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My father used to be a very talkative man. He is now 87 years old, and he forgets many things. He repeatedly asks to go home. He wants to plant his garden. My mother was taking care of him until recently when she was trying to get in the car and the door was stuck in the snow bank, and she told him to wait while she shut the door. He didn't wait and knocked her over, breaking her hip. He got out of the car and asked what she was doing on the ground. She told him she had asked him to wait until she shut the door; he yelled at her and said she was lying. He was taking junk mail to his banker thinking it was important papers, and meanwhile, he was throwing the important papers away. He was sending money to everybody that he got junk mail from. Most of the family is quite a distance from my dad and caring for him at home has become impossible for my mother. He doesn't remember from day to day what is going on, doesn't remember to eat, doesn't remember to do his personal cares. Tells everyone that he should still be able to drive but doesn't remember where he lived for 42 years. This is the most awful disease I have had to deal with. How frustrating for him it must be that you know you know something but can't remember it. He has now started to wander away from the assisted-living facility and is angry at everyone. He said his family is out to get him. I only hope the good Lord gives us all the strength to deal with this -- especially my father..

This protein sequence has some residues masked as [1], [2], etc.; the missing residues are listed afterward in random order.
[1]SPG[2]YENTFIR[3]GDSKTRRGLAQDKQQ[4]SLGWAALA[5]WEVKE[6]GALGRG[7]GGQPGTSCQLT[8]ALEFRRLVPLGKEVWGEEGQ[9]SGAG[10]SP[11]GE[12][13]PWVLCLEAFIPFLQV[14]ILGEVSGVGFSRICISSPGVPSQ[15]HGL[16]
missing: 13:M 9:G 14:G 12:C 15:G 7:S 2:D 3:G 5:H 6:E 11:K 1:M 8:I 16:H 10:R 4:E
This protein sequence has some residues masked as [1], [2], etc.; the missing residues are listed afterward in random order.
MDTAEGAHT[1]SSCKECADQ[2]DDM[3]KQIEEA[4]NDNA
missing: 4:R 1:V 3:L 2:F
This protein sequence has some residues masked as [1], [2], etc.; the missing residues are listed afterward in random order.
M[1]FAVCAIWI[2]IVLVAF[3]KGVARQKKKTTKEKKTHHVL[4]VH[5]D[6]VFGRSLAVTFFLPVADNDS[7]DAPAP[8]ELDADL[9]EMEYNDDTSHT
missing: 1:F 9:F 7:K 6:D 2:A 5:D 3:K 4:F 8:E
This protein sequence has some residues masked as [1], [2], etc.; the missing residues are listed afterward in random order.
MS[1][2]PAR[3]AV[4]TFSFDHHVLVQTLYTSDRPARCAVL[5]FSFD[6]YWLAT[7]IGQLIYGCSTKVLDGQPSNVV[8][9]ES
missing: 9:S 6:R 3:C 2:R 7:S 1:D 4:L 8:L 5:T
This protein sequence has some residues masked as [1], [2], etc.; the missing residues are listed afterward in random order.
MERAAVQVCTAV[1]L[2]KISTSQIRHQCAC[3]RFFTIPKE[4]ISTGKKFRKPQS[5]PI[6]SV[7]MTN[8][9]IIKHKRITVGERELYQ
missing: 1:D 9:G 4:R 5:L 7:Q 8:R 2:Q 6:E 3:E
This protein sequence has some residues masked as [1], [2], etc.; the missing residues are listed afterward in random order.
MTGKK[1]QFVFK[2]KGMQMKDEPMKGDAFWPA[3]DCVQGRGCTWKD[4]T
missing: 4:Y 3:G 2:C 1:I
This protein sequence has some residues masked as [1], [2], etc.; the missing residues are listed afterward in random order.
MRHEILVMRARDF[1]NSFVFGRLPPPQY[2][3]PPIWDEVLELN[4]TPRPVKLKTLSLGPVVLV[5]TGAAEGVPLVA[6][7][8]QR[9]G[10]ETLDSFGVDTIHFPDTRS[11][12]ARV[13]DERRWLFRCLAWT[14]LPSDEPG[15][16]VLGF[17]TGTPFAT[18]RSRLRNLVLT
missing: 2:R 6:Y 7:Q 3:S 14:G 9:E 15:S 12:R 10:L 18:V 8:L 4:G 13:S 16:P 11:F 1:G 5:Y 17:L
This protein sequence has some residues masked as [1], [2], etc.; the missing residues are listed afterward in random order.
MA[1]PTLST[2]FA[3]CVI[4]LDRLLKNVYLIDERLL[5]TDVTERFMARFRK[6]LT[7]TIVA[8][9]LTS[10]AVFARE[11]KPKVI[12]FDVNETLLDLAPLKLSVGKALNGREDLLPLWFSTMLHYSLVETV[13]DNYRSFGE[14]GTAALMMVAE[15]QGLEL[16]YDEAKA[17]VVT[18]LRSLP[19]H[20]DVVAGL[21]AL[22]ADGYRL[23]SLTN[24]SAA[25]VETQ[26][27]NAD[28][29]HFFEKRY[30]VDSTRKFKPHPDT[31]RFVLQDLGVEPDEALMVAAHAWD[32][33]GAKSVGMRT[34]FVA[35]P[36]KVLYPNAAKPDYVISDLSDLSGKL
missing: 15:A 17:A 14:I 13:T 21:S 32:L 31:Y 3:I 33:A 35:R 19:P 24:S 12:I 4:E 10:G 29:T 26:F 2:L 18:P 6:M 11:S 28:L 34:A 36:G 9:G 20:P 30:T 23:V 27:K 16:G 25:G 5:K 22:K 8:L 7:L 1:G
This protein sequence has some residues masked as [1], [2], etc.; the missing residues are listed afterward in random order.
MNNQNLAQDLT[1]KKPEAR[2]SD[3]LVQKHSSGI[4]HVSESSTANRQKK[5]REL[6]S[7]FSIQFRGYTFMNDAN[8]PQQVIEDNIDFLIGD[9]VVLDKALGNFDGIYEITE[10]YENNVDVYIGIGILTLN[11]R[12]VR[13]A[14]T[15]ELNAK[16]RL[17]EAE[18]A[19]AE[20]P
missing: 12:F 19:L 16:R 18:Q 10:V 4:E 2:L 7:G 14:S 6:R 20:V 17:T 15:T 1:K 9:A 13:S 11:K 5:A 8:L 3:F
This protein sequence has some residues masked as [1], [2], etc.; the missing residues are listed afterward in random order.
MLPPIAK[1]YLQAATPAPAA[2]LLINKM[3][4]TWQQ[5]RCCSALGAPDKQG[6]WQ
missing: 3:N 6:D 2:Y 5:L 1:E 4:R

I just came out of a relationship with a 70-year-old man (I am 11 years younger). I am sure he has the beginning symptoms of Alzheimer’s and my life/our relationship got drained by it (not that I did not love him, or did not want to take care of him).
I started to realize very disturbing patterns early on: yelling fits for no reason, then asking me three days in a row the same question about a building while we were visiting Brussels. When I would say, "I already told you," he would start yelling at me.
There were so many other signs: buying the same books (not remembering having it at home), not remembering when pills were taken, not remembering even that a certain book I asked him to read was given to him by one of his best friends for his birthday only a couple of weeks earlier. I reminded him constantly of appointments, calls to make, and where he had placed stuff he could not find. (We lived in the Village in a tiny apartment.)
I was a "new" girlfriend, so it was very delicate. I could not talk to his children about this, nor to his brother because he was convinced there was absolutely nothing wrong with him. If I dared bring up the subject, I would receive another yelling fit with abusive language.
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